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Thread: Failure of Ultrabooks

  1. #1
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    Failure of Ultrabooks

    http://semiaccurate.com/2013/10/02/i...books-failure/

    I thought that they wouldn't have given up on this, particularly as the ingredients are now mostly baked - Haswell is giving long battery life, Windows 8.1 will fix some of the Windows 8 issues, screens are moving to higher resolutions, etc.

    But in reality many people don't want expensive slim PC notebooks. They want robust PC notebooks or cheap PC notebooks. For those that go for a Mac, the MacBook Air just happens to be cheaper than the MacBook Pro, something that isn't the case in the PC notebook market.

    And I'm totally not sold on the Two-In-One concept. Might as well get a tablet and a bluetooth keyboard - and that will probably cost less in the end.

  2. #2
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    Well the only thing I criticize in the article is that ARM devices are no longer selling like hot cakes. At least not consumer ones Actually the tablet market is already saturated it seems. People only buy ultra-cheap tablets. So Intel does well not to try to buy into a market that is already over mature.

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    The tablet market is no longer growing like it used to, but the sales numbers are still impressive and the market is dominated by ARM SoCs.

    Also the Samsung ARM Chromebook still tops Amazon's sales chart after one year.

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    Quote Originally Posted by STRESS View Post
    Well the only thing I criticize in the article is that ARM devices are no longer selling like hot cakes. At least not consumer ones Actually the tablet market is already saturated it seems. People only buy ultra-cheap tablets. So Intel does well not to try to buy into a market that is already over mature.
    I think people are finally realizing that dropping $500+ on a tablet is idiotic especially when you have absolutely zero control over the software i.e. once updates stop in 12 months, it turns to garbage. Tablets should have always been cheap and stayed cheap.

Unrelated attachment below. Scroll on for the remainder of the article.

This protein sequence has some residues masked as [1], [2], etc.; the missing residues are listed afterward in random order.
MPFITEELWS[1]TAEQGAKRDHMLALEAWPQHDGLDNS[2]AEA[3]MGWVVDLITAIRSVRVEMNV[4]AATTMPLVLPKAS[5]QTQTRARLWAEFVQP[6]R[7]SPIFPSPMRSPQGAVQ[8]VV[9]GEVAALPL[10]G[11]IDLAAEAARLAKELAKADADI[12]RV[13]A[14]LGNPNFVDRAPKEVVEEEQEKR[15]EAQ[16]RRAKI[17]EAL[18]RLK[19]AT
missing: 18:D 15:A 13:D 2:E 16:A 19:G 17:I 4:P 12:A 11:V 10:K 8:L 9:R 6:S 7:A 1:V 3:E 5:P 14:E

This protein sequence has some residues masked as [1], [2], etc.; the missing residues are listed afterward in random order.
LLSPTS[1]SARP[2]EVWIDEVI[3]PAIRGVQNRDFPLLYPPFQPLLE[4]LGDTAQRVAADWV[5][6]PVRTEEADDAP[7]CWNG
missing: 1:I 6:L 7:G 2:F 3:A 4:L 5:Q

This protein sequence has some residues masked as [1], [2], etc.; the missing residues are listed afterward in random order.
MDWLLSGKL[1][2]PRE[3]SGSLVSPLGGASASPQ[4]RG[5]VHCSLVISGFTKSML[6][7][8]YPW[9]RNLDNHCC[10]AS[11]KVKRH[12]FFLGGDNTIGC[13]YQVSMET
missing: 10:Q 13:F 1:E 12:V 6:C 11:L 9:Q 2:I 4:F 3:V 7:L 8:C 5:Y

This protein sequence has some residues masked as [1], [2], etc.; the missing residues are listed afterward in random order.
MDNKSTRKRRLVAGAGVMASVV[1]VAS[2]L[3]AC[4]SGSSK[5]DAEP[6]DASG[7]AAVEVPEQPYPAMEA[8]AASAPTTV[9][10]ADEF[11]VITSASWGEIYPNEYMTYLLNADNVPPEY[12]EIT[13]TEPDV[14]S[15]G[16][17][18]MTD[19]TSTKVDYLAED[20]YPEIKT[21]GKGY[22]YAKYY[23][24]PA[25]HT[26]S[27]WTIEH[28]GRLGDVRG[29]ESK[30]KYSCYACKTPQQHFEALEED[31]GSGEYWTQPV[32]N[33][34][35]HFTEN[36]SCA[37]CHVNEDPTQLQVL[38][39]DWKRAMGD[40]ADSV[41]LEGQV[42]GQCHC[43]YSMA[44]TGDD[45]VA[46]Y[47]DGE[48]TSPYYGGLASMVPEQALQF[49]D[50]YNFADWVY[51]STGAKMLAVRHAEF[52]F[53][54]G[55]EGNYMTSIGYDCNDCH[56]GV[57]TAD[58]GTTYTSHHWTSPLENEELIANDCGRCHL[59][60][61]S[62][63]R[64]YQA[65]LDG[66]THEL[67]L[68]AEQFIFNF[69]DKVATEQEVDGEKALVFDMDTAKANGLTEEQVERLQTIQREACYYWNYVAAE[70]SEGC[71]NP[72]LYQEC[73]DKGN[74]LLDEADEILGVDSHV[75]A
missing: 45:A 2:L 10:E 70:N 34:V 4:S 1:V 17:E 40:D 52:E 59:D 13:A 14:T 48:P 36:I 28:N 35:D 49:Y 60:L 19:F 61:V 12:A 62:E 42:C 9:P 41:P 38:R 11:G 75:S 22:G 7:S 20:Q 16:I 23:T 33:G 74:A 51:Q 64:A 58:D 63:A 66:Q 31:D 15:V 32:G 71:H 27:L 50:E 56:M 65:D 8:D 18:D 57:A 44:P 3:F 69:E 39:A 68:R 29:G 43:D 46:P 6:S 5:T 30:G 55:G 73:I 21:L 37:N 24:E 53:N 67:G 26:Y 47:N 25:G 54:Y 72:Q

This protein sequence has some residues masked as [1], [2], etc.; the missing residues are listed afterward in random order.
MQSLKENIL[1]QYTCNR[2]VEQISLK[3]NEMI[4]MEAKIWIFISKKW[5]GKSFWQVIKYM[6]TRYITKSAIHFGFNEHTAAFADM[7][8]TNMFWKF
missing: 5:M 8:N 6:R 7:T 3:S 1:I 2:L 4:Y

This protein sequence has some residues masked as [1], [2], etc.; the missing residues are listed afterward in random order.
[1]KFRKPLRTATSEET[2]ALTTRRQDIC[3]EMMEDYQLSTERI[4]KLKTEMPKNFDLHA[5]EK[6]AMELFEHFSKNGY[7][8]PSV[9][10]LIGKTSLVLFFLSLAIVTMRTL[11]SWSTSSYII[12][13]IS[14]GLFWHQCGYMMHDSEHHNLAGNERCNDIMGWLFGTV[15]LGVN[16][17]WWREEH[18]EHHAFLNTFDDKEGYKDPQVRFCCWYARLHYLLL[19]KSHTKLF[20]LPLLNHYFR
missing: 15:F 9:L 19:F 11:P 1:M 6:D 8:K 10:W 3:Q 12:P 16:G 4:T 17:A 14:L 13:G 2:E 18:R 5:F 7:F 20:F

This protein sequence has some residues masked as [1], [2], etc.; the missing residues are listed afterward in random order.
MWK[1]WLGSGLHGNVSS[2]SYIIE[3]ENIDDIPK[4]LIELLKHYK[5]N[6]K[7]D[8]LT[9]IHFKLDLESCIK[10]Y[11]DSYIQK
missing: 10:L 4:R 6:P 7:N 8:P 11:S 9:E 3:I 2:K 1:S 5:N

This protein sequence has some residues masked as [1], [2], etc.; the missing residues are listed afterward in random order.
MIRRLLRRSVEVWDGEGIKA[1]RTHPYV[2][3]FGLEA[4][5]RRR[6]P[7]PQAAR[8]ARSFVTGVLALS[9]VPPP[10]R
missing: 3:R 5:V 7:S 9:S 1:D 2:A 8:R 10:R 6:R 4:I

I'll buy that mythical $100 android tablet as a "detachable" for up to $200 max depending on specs and if I get hardware/OS access.


    Quote Originally Posted by chithanh View Post
    The tablet market is no longer growing like it used to, but the sales numbers are still impressive and the market is dominated by ARM SoCs.

    Also the Samsung ARM Chromebook still tops Amazon's sales chart after one year.
    AFAIK, that's the only place that has actual stock normally. There are always tons of "used/like new" returns listed too. Do returns still count for sales?

  5. #5
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    Best Buy has them in stock too:
    http://www.bestbuy.com/site/samsung-...&skuId=6869096

    According to various news reports, the Google Chromebook kiosks that were installed in Best Buy stores were also a major part in driving sales.

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    Quote Originally Posted by boom View Post
    AFAIK, that's the only place that has actual stock normally. There are always tons of "used/like new" returns listed too. Do returns still count for sales?
    If so, I guess they will count for all models equally. The Samsung has 34 used and 8 refurbished listings. For comparison, the MacBook which is at #3 in the sales chart has 87 used and 16 refurbished listings.

  7. #7
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    Quote Originally Posted by chithanh View Post
    If so, I guess they will count for all models equally. The Samsung has 34 used and 8 refurbished listings. For comparison, the MacBook which is at #3 in the sales chart has 87 used and 16 refurbished listings.
    Amazon.com resells returned products in a section called Amazon Warehouse. You can filter these out by selecting "Prime only." The other used products are from third party sellers.

    1. Samsung Chromebook (Wi-Fi, 11.6-Inch) 12 listings
    2. Dell Inspiron 15 i15RV-6190BLK 15.6-Inch Laptop (Black Matte with Textured Finish) 4 listings
    3. Apple MacBook Pro MD101LL/A 13.3-Inch Laptop (NEWEST VERSION) Zero listings


    There is a disproportionate amount of returns on that product--always.

  8. #8
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    I guess people get them home and their Office 2003 doesn't install, back she goes
    IT middle management is just like Dungeon Keeper, but with technicians and purchase orders instead of imps and spells

  9. #9
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    Quote Originally Posted by boom View Post
    There is a disproportionate amount of returns on that product--always.
    No, that just means that a disproportionate amount of returns does not get sold immediately. If you look at the price you will see why.

  10. #10
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    Quote Originally Posted by chithanh View Post
    No, that just means that a disproportionate amount of returns does not get sold immediately. If you look at the price you will see why.
    Show me a "used" laptop sold by amazon warehouse that consistantly has the same double digit stock. A few times I checked and there were 20+ units. The "used" discount is about the same regardless of price i.e. 20% off chromebook should move the same as 20% off regular laptop.

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